Embryo research, cloning, assisted conception, neonatal care, saviour siblings, organ transplants, drug trials – modern developments have transformed the field of medicine almost beyond recognition in recent decades and the law struggles to keep up. In this highly acclaimed and very accessible book Margaret Brazier and Emma Cave provide an incisive survey of the legal situation in areas as diverse as fertility treatment, patient consent, assisted dying, malpractice and medical privacy. The sixth edition of this book has been fully revised and updated to cover the latest cases, from assisted dying to informed consent; legislative reform of the NHS, professional regulation and redress; European regulations on data protection and clinical trials; and legislation and policy reforms on organ donation, assisted conception and mental capacity. Essential reading for healthcare professionals, lecturers, medical and law students, this book is of relevance to all whose perusal of the daily news causes wonder, hope and consternation at the advances and limitations of medicine, patients and the law.
The Practice of Medicine Today examines the tiers of medical regulation. The first half of the chapter focuses on professional regulation undertaken by statutory regulators such as the General Medical Council (GMC), which sets standards for students and doctors, sets out guidance on how to meet them, operates a system of revalidation by which all licensed doctors must regularly demonstrate that they are fit to practise and disciplines doctors who fail to meet those standards. The second part examines the NHS and considers the role of a range of governance bodies from Monitor to the Care Quality Commission.
Doctors’ Responsibilities: Patients’ Rights looks at patients’ rights in the context of decision-making. We consider the impact of the European Convention on Human Rights; the Human Rights Act 1998 and their expression in the NHS Constitution. We consider the difficult matter of resource allocation, the role of the National Institute for Health and Care Excellence (NICE) and reliance on the ‘Quality Adjusted Life Year’ (QALY) – a resource allocation tool that measures the quality of the patient’s remaining life-years.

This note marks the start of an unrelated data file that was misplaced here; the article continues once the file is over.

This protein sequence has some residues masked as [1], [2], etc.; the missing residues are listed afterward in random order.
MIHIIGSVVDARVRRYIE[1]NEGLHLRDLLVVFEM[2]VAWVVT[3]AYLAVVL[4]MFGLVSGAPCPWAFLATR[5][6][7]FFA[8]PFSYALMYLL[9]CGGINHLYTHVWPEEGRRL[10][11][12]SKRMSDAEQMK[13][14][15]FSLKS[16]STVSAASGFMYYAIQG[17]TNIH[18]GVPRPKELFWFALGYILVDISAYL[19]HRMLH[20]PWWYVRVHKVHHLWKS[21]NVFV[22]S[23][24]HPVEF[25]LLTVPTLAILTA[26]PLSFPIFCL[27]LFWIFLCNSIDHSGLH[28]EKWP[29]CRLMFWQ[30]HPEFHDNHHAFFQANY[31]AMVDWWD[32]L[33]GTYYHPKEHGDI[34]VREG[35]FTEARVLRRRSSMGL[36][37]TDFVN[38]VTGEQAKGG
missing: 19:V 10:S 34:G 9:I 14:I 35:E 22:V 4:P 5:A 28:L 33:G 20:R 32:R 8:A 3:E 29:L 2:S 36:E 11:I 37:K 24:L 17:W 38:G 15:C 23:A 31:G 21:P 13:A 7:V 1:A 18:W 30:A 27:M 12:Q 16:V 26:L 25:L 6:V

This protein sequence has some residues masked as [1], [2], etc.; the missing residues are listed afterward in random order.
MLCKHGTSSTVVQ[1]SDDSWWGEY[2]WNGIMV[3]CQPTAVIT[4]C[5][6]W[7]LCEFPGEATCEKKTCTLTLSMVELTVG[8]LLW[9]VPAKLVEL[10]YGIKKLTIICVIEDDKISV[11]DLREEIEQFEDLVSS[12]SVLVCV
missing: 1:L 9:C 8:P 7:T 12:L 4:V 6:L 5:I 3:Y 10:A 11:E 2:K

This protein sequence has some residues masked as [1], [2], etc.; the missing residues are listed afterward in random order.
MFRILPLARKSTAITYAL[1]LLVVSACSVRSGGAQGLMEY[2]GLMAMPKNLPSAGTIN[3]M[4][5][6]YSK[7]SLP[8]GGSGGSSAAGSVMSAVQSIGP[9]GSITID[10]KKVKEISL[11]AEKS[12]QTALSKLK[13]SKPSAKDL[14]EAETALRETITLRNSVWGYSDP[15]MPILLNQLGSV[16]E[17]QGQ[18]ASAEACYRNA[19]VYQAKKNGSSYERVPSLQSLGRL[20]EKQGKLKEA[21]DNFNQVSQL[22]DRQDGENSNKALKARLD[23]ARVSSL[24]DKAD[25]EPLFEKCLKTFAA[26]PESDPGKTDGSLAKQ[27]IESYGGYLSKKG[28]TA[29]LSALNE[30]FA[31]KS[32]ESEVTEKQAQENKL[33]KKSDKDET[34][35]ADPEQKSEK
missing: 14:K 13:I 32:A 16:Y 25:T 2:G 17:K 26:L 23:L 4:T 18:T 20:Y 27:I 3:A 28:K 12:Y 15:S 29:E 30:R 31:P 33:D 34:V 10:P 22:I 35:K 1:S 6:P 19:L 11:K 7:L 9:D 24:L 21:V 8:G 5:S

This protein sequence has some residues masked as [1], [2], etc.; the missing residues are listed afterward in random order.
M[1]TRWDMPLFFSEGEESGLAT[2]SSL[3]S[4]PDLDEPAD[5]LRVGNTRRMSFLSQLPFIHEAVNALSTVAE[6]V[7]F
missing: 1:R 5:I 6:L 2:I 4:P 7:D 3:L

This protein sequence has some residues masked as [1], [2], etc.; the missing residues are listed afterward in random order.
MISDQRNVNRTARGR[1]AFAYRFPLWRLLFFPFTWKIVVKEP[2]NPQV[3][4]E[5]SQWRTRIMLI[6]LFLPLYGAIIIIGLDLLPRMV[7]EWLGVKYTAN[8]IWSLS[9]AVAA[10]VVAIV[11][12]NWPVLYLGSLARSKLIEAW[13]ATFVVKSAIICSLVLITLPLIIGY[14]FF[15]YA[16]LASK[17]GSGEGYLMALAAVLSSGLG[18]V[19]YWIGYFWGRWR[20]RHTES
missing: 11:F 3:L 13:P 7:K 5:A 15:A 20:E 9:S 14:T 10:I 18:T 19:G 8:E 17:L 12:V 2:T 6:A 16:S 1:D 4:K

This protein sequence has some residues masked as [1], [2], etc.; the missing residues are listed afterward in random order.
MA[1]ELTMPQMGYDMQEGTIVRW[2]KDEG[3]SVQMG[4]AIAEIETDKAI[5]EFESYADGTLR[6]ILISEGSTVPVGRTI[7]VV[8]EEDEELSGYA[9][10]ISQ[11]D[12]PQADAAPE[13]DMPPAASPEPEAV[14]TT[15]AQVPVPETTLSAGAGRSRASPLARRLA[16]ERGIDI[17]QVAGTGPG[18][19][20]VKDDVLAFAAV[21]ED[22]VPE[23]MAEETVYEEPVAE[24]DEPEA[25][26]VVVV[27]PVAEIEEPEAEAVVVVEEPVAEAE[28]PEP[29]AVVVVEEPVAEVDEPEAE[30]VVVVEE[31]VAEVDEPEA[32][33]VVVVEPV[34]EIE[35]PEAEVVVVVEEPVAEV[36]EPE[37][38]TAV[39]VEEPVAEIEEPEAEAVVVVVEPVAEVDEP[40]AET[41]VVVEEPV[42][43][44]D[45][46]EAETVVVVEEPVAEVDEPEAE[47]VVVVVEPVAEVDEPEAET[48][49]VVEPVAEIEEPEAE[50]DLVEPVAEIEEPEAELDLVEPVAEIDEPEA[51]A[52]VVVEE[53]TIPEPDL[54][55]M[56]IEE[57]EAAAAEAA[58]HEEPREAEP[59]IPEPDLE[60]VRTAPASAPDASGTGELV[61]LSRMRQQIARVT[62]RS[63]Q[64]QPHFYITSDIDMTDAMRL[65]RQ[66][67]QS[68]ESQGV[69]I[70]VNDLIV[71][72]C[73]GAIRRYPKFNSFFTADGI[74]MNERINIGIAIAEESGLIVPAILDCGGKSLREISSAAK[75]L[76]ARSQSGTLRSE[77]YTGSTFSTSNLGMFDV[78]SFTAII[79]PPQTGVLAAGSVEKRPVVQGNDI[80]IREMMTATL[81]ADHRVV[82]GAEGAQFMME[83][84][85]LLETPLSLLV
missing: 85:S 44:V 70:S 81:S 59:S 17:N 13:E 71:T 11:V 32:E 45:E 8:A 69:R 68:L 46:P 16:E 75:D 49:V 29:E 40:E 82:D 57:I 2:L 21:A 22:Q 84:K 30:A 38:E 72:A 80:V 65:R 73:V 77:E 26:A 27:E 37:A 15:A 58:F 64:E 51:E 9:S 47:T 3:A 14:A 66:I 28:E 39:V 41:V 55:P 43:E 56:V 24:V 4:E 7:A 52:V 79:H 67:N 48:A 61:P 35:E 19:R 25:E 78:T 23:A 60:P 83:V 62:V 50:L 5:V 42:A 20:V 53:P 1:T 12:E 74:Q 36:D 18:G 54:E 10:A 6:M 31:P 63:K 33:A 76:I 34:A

All health professionals confront ethical dilemmas. Chapter 3 asks how society understands and implements concepts of the sanctity of human life. Beauchamp and Childress’s ‘Four Principles’: autonomy, beneficence, non-maleficence and justice provide a framework for ethical conduct. Each is examined before we consider the role of religion and secularisation and difficult questions about respect for human life at the beginning and end of life.
A Relationship of Trust and Confidence: Doctors must be able to keep secrets but the obligation is not absolute. This chapter examines the nature of the duty of confidentiality and explores the circumstances in which disclosure to others is justified or required. Considering landmark cases such as W v Egdell and Campbell v MGN and guidance from the General Medical Council, we chart the development of the legal claims for breach of confidence and the implications of a developing right to privacy, ‘misuse of private information’. In the latter part of the chapter, we consider the difficult issue of genetic privacy and the complex provisions of the Data Protection Act.